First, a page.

Arizona sees huge growth in tech jobs

The Arizona tech industry is creating major employment opportunities as a recent report from the Arizona Technology Council (AZTC) and Oregon-based elmpact indicates a rise in industry jobs and startups in the state. The AZTC Industry Impact Report highlights a rise in tech opportunities and an increasing  demand for a new crop of science-minded employees.

Currently there are more than 2,100 startups that have set up shop and registered on AngelList, a platform that bridges investors with startup companies. This has made way for the creation of more than 168,000 jobs in the tech field alone. Arizona ranks second, in the report, for employment growth and third in average industry pay, shelling out about $77,000 in the Southwest, a promising base pay to which entry-level employees can aspire.

Tech businesses in the state paid $32.5 million in taxes in 2016 with an average startup valuation of $3.9 million. Tech jobs are also likely to create a ripple effect, with every one tech job creating an additional 1.4 jobs outside the industry.

To support an industry that is delivering big for Arizona’s economy, we’ll need to remain focused on developing a homegrown innovative workers. While people are moving to Arizona (currently we are 8th on USA Today’s list of population growth in the nation) for jobs in technology and software, there’s still room to educate Arizona residents in tech-related fields.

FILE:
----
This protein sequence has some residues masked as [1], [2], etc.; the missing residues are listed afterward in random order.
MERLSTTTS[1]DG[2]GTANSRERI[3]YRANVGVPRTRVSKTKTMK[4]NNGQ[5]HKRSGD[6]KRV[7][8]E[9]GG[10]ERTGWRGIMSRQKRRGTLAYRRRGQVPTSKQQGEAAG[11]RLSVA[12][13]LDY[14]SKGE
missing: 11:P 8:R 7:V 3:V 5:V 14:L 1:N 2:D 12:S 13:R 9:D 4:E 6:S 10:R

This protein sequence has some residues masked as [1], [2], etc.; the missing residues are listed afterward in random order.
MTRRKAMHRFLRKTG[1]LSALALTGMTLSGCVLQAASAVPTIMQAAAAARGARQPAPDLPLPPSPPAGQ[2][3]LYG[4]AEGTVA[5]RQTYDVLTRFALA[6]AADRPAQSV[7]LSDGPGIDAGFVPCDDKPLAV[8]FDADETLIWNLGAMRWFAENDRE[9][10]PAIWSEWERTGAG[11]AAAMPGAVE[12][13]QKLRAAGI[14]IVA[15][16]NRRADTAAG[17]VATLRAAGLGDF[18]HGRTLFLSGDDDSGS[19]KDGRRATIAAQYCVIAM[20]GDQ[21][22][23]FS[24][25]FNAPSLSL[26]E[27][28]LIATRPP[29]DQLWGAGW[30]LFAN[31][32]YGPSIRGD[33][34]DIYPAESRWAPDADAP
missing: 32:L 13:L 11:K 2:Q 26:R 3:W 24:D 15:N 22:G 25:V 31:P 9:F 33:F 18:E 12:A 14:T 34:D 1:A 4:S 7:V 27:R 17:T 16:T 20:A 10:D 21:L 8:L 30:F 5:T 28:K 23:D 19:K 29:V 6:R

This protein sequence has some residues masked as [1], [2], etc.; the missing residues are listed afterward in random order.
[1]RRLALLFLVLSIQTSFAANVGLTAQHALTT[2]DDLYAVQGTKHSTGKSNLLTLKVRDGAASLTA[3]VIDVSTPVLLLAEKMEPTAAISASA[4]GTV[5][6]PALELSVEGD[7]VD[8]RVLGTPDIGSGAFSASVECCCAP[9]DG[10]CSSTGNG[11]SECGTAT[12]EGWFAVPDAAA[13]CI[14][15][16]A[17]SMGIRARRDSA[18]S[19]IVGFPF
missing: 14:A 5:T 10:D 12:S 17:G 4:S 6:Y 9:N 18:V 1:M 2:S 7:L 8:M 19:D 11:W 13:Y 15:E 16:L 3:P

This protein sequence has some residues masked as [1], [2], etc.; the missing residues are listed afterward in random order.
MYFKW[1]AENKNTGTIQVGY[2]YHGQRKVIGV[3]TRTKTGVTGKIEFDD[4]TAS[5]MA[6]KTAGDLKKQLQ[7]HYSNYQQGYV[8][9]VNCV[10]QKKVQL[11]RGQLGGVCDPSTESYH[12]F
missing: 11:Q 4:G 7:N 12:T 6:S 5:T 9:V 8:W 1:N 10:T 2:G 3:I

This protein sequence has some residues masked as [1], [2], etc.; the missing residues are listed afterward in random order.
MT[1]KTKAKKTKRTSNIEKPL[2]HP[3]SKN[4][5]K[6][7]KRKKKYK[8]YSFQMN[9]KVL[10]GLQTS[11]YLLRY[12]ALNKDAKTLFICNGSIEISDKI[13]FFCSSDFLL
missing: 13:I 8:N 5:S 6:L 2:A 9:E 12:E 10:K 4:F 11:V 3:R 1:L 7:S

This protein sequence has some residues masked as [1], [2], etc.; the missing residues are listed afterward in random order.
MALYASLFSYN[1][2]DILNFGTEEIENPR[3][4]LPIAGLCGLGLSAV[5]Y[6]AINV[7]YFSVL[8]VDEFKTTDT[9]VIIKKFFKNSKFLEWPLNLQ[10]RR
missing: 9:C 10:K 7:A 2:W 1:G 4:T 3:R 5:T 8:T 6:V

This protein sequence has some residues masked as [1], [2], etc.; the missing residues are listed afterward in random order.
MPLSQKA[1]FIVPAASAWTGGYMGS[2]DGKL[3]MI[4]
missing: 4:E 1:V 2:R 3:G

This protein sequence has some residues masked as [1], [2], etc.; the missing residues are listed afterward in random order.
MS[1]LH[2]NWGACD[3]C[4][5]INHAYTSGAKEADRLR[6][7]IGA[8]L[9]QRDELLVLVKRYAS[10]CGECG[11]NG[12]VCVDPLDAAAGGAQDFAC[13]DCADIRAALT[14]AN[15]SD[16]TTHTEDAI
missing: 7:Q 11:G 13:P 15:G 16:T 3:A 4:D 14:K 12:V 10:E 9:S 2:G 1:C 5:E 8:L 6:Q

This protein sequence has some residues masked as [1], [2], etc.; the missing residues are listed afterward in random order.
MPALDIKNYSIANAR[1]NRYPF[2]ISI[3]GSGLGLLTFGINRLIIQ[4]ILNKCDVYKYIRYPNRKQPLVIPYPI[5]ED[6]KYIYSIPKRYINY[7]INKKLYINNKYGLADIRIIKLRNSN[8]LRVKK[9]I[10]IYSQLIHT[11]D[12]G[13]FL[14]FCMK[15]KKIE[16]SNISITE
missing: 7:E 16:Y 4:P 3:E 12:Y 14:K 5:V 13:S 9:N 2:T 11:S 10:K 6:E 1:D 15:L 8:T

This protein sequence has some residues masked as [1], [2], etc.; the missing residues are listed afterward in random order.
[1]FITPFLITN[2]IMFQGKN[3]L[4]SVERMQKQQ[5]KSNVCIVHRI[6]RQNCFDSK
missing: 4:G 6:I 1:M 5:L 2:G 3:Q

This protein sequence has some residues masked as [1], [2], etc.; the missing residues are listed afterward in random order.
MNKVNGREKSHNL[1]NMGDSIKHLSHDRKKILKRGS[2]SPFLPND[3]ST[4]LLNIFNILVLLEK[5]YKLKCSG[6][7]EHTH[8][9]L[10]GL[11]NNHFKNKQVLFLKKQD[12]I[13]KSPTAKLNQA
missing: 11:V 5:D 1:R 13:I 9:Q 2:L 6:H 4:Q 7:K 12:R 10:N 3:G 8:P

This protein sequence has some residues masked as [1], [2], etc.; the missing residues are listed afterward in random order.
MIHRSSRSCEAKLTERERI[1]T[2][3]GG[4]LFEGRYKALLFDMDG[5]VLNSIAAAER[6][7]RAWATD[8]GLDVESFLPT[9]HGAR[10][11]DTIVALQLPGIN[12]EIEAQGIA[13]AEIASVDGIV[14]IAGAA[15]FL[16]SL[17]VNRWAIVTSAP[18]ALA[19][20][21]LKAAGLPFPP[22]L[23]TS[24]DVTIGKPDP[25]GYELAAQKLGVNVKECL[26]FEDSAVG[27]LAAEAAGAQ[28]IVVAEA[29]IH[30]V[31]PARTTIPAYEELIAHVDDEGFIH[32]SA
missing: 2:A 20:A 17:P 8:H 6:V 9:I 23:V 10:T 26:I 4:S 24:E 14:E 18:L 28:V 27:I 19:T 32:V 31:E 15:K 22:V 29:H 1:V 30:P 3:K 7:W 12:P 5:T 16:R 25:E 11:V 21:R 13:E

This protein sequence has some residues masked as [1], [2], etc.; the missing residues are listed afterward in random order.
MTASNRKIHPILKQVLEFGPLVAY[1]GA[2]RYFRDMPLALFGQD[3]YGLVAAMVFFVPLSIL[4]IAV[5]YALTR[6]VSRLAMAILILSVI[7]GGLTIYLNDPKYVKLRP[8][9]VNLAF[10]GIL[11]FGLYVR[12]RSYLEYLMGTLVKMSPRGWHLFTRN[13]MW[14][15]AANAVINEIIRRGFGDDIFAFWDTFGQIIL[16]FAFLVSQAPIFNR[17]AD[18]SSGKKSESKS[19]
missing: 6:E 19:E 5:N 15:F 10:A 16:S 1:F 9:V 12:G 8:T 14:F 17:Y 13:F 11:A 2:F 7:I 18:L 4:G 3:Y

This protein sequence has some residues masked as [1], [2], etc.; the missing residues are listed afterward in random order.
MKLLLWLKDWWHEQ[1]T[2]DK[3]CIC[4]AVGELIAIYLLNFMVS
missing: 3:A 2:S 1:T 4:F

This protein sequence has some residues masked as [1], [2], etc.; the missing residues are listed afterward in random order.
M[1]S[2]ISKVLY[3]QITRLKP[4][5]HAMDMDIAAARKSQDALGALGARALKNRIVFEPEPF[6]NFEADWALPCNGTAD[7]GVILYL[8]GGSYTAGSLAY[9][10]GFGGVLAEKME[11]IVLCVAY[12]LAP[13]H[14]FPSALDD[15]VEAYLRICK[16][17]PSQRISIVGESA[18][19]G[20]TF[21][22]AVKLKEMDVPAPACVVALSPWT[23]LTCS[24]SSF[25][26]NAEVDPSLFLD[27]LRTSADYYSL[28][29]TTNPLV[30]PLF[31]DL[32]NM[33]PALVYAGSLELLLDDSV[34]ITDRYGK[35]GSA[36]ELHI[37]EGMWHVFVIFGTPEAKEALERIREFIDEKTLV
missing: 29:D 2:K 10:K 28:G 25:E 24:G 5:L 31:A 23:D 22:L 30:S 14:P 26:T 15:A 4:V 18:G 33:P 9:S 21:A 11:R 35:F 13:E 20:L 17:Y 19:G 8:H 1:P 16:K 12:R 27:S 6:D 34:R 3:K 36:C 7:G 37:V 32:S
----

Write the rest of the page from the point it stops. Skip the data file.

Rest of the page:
“Despite the Phoenix Valley having a robust population of millennials,” the tech report reads, “there is still a significant shortage of mid-to-high-level technical talent, with many of these positions requiring extensive education.”

Arizona is also working to make capital more accessible for startups looking to grow and add employees, according to John Ragan, CEO of invisonAZ, a non-profit that helps accelerate tech startup growth in the state.“This is a little bit of a constraint in Arizona, but I think we’ll see more work on that in coming years,” said Ragan, “If we could continue creating bigger and better eco-systems to help support more and more ideas and people, and earn more capital, then obviously the idea is we can see more homegrown technology companies becoming bigger and bigger.”

Efforts have already been underway to harvest the skills required to meet employee demand. The Arizona Technology Council is currently working with the Greater Phoenix Chamber on a partnership to create an economic development initiative focused on business retention and expansion.

Nick Esquer

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